It’s not easy to sell new cars in early 2021. The confinements, the obligation of telecommuting, the discovery by many of the joys of cycling… all of this has largely reduced automobile traffic. Cars wear out less, so they don’t have to be replaced so quickly… So car advertising has to be more energetic and cunning to encourage people to buy.
This is one of the few positive consequences of the pandemic, road traffic decreased in 2020, for example by 20% in Belgium(1). This has had positive consequences: the reduction of air pollution, which is so harmful to health, the reduction of traffic jams (in Brussels, the share of traffic jams has dropped from 38% to 29%), and the reduction of the number of people who are unable to get to work.(2)) and the decrease in the number of accidents (-20%) and deaths (-22%) on Belgian roads.(3) In addition to all this good news, there is another one for growth objectors: the drop in new car sales: ‑24.3% in Europe.(4)
The automobile system being at the center of the productivist logic, it is therefore necessary to « relaunch » the economic activity in this sector and to charge advertising with bringing up the « buying fever » of motorists without appetite. Frustrated by the lack of annual « car shows », the brands fell back on an avalanche of advertisements that made us drunk during the first months of the year.
It is becoming increasingly difficult to surf on the sporty performance of cars (a Toyota advertisement was even censored in Australia for inciting dangerous driving(5)) or on the sublime exotic landscapes that would serve as a backdrop for the scrap heap promo. So Mercedes-Benz came up with a perverse trick: since confinements have revealed our need for social connections and talking to each other has never been more important, the ad suggests talking… with the car’s on-board computer… and also with the dealers who will do everything they can to push you to buy their latest product.
That’s how the radio ad campaign centered on the slogan, » Hey Mercedes, let’s talk » came about. Let’s read how advertisers sell the concept: « … uA radio campaign with a human face, produced in collaboration with Publicis. Through emotional spots of 60″, 40″ and 20″, we are immersed in real slices of life. In a Mercedes-Benz, we hear conversations that aren’t always easy, but that make us feel good. Because talking to each other changes everything. « . A telephone exchange between humans (after all) ends with the on-board computer, which is called Mercedes, making the driver’s wishes come true: » Hey Mercedes, can you turn down the heat a little? « , « Hey Mercedes, take me to such and such an address … »« Hey Mercedes, call my brother … ». Thus, the advertising campaign turns a real need, that of contact and exchange of words, into the proposal of acquiring a computer on wheels, equipped with a nice maid named Mercedes who will carry out your wishes without reluctance. Paradoxical, but assumed.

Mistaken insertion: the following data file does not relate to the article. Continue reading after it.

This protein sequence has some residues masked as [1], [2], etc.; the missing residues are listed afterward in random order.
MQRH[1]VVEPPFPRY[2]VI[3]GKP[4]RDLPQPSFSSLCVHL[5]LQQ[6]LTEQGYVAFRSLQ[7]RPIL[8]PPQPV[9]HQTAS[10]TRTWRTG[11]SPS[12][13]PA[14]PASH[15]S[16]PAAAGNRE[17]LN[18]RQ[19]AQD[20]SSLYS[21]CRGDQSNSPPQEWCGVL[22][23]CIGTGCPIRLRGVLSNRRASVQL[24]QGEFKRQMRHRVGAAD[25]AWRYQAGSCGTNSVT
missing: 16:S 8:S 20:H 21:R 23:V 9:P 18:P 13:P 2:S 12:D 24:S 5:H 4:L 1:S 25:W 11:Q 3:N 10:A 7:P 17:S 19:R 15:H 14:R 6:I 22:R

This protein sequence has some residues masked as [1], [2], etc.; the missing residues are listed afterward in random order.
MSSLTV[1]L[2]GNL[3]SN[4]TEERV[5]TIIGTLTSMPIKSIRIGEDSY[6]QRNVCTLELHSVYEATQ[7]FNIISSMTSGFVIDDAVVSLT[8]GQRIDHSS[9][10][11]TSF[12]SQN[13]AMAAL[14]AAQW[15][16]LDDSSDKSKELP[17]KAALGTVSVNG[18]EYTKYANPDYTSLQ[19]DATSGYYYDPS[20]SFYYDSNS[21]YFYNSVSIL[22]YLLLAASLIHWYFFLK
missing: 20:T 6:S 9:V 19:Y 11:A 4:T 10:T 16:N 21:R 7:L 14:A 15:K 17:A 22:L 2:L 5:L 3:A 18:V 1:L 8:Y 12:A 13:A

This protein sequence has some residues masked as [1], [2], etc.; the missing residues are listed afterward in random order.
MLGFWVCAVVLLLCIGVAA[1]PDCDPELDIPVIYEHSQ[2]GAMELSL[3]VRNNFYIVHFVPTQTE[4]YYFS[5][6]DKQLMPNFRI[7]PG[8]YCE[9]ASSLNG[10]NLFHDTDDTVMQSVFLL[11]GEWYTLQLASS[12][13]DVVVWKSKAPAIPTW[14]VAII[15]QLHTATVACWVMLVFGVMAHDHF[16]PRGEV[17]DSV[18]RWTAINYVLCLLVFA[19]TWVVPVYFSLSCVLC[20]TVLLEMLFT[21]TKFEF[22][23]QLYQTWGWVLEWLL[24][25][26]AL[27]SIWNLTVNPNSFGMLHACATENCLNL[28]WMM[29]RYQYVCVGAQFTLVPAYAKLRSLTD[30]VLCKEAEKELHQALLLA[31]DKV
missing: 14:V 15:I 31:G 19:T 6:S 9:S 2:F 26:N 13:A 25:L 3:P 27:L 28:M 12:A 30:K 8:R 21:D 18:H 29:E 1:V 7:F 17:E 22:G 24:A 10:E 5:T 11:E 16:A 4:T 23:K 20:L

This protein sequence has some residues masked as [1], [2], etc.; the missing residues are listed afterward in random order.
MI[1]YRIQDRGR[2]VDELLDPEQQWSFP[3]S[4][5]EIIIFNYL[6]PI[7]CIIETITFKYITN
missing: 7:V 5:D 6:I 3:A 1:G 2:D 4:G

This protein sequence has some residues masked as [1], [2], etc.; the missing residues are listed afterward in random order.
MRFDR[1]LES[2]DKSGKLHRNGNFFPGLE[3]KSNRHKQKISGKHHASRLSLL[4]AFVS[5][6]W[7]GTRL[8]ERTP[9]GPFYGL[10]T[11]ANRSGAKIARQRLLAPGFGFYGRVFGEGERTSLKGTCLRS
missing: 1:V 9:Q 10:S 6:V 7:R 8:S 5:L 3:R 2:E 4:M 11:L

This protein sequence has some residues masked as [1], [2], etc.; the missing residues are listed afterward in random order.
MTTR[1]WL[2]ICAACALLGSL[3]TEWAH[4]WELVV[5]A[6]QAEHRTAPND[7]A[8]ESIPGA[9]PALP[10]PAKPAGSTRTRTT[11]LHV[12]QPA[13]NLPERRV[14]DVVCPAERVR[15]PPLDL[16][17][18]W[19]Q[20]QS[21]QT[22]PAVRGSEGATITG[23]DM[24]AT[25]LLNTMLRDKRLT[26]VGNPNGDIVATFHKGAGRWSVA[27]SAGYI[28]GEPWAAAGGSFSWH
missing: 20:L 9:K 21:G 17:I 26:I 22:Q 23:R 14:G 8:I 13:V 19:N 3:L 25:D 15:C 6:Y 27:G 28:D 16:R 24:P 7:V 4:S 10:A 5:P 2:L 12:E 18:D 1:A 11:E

Other car ads also surf on the mobility/on-board computer link to praise the car’s ability, thanks to its radars, to stop running over children, dogs or cyclists… (I admit I’m a little more seduced by this). We can see that little by little, we are getting drivers used to the autonomous car, the improved oxcart, the dream of lazy kings.
In the same line of advertising that appeals to emotions, we see the use of the term « experience ». You are no longer buying this or that object, but » experiencing » the use of this object. Such pleas can be found not only in advertisements but in other forms. Thus, in a pseudo « white card » published by Trends/Tendances, a Principal Solution Engineer (sic) of a Digital Foundation For Business (re-sic), uses the same language: » We live in a time where « lived experiences » are very important. Users have been fed a digital baby bottle, with the latter allowing them to place an order at the click of a button, stream movies via a given connection, use their cell phones as virtual reality headsets, real-time fitness monitors, wireless music speakers and much more. Never before have we been so dependent on these types of apps, generating digital experiences « . The barely concealed objective of this kind of talk quickly follows: » So we need to find a solution that guarantees the user experience. Thanks to 5G, companies… etc., etc. ».
If the popular wisdom says that » one does not make a horse drink that is not thirsty « , advertisers want to convince people that they still have consumer desires, even if, to do so, they have to divert the basic needs of human relationships to technical artifacts.